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Law News

Bill could be chanted into law

tea-party-protest-signs-washington-031610-lgA mob of civil rights activists could change the way a bill becomes law Friday by repetitively chanting slogans.

If enough protesters chant “Nobama,” a key piece of legislation is likely to bypass Congressional oversight to become the first law in American history to be introduced by mob rule.

The Washington Bull Party will combine hateful Tea Party slogans with stubborn resolve to collapse the free market and shut down American ports, Bull Party Leader Jamie Jo Corne said in a YouTube video.

“I’m going to Washington, and I’m going to fuckin’ throw my sign in their FACE,” Corne said. “I want them fuckin’ ports closed down. You wanna hurt ’em? Go for their god damn jugular. Don’t bitch kick ’em.”

Corne accused viewers of being “pussified non-Americans” and said they are just as bad as those illegal immigrants taking over the United States, raping citizens.

Also called the “American Spring,” event planners said the demonstration is going to be a real barn-burner. If laws change at the whim of mob rule, then America will take one giant leap toward a greater Democracy.

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Health Law Local Society

Heroin Epidemic Benefits Heroin Users

Jeff Norment loves heroin.
Jeff Norment loves heroin.

RICHMOND, Va. – As state and local police bark outrage into TV cameras about ‘drug abuse’ and ‘urban decay’, lamenting spikes in violent crime, one often-overlooked piece of the picture in the war on drugs is the people actually using drugs.

To people like 27-year-old Jeff Norment, the heroin coming down I-75 from Detroit is “a God-send.” Norment says heroin has improved his life considerably, although his point of view is often brushed aside in favor of order and public safety.

“I was eating 20 and 40 pills a day, you name it, I was doing it,” Norment said, looking real cool. “But it was hell on my liver. But now that I’m on heroin – I’m in Heaven!”

Norment argued that the Richmond media – TV news in particular – does not represent all sides of the story, with a tendency to favor police and marginalize victims.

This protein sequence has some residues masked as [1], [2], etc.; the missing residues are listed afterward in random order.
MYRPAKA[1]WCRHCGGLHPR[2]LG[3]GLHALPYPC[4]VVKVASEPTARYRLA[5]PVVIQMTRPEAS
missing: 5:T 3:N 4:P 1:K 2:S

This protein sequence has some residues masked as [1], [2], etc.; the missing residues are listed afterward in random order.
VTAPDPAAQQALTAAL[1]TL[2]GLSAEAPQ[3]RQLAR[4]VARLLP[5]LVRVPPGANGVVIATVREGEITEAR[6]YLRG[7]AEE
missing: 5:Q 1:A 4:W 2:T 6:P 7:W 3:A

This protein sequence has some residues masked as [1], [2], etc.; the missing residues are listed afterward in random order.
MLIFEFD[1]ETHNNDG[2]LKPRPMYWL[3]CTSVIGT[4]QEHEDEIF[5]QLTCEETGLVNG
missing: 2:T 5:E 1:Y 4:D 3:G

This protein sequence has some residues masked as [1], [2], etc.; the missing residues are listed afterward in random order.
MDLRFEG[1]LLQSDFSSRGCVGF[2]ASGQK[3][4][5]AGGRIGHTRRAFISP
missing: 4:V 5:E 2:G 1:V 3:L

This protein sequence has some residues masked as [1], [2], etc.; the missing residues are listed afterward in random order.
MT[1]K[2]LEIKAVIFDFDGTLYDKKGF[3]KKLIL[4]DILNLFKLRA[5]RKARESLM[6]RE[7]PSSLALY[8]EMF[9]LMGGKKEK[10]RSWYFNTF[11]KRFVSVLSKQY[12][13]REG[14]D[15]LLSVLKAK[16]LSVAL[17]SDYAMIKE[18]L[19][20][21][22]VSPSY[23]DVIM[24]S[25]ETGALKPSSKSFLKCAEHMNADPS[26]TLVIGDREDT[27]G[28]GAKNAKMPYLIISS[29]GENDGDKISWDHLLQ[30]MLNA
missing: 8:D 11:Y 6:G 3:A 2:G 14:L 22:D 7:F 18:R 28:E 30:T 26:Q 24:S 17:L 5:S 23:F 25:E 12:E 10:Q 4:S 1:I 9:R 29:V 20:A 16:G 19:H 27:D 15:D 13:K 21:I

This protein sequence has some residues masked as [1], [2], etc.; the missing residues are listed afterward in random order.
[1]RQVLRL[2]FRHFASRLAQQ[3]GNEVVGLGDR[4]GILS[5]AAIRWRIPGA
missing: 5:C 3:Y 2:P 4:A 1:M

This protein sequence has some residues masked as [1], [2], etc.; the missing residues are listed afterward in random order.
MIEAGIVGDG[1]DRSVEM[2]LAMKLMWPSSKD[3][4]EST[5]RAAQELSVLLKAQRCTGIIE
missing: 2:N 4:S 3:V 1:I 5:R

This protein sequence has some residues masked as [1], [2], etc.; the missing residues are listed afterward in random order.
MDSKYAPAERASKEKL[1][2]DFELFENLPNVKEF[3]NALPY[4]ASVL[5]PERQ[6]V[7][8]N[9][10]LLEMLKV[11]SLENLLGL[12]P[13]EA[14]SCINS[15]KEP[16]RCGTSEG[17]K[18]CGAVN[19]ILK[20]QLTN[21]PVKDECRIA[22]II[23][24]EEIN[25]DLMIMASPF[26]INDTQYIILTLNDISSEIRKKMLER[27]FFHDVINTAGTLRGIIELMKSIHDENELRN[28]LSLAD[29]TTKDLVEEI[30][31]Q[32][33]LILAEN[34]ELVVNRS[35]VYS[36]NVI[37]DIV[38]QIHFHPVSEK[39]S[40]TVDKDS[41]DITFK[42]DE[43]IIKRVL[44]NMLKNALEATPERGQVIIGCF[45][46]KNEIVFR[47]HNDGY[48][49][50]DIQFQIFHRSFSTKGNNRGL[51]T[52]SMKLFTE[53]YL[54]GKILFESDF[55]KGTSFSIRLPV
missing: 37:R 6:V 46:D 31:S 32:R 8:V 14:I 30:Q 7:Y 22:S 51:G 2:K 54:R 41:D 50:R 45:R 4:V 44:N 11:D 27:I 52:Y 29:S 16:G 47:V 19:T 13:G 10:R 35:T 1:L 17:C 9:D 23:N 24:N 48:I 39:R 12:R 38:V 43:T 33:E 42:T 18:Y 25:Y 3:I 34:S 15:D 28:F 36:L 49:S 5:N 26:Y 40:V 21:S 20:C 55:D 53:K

“Typical TV news story: we went to the Richmond police. We went to the state police,” Norment said. “But they didn’t come a-callin’ for old Jeff, saying, ‘Jeff how you liking them drugs?’ Now how are you gonna call that objective journalism and tell me I’m the bad guy?”

Norment argued that his voice is the missing piece of the story of a so-called ‘heroin epidemic’ in Richmond.

“I smoke crack on the reg. I snort dust on the reg. I shoot heroin on the reg, and you don’t see me committing no crimes. I just like me the rush, is all. And I like to lay here on this sofa playing PlayStation.”

Norment, who lives near the Grace Street Police Station, said police knock on his door almost every day – sometimes looking for suspects – sometimes just to break his balls.

“I know it ain’t good for me,” Norment said, rolling his eyes. “They’re always telling me that.”

Norment said if it weren’t for the police, he would have fewer problems.

“Thanks to heroin,” Norment said, “I’ve dodged a few bullets, both figuratively and literally. Shit, heroin even helps me escape the crushing reality of using heroin.”

28-year-old VCU alum Stephen Ascot says heroin affords him a certain lifestyle. The only difference, Ascot said, is that he is not on heroin.

“My weed dealer across the street gets me what I need, but he doesn’t give me heroin,” Ascot said. “I just know he’s going to be there, because he is on heroin.”

Richmond Police Captain Mike Ebert said drugs might feel good now, but addicts will “be pretty sore” about the crackdown on horse pouring in from Detroit.

“It’s easy to get addicted to the stuff, you just put it in your arm,” Ebert said. “But they’re going to be pretty sore about it when there ain’t no more heroin left for sale on the streets, after they do it all up.”

Ebert said his department is working with state police to set up checkpoints along the I-75 corridor to catch heroin traffickers coming down from the Motor City.

“Of course, the stops are designed to appear random,” he said. “But they’re not. We’ll know who to stop.”

This news is brought to you graciously by Lebal Drocer Pharmaceuticals.

Heroin is SWEET

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Law News Politics World

BND: Hezbollah claims Assad used Sarin, via @gebauerspon

Syria President Bashar al-Assad is allied with Hezbollah
Syria President Bashar al-Assad is allied with Hezbollah

WASHINGTON – The president of the Germany’s foreign intelligence service said Monday that his organization had wiretapped a high-level Lebanese militia member, who believed that Syrian President Bashar al-Assad had used chemical weapons. In a secret briefing to lawmakers, Gerhard Schinder, president of the Bundesnachrichtendienst, or BND – the nation’s foreign intelligence service – related what he said were the results of the wiretapping of a high-level Hezbollah member.

Lebanese militia “Hezbollah” – literally, the Party of God – is allied with the beleaguered Syrian president. Assad himself has denied the use of chemical weapons.

Matthias Gebauer writes for Der Spiegel:

“[T]he BND listened in on a conversation between a high-ranking member of the Lebanese militia Hezbollah … and the Iranian Embassy. The Hezbollah functionary, Schindler reported, seems to have admitted that poison gas was used. He said that Assad lost his nerves and made a big mistake by ordering the chemical weapons attack.”

U.N. investigator Carla Del Ponte suggested in May that the Syrian rebels fighting Assad’s government had used chemical weapons as well.

You can read more here about the German government’s wiretapping, its evidence that Syrian dictator Bashar al-Assad has used chemical weapons, and the effect they both may have on the rapidly escalating war in Syria.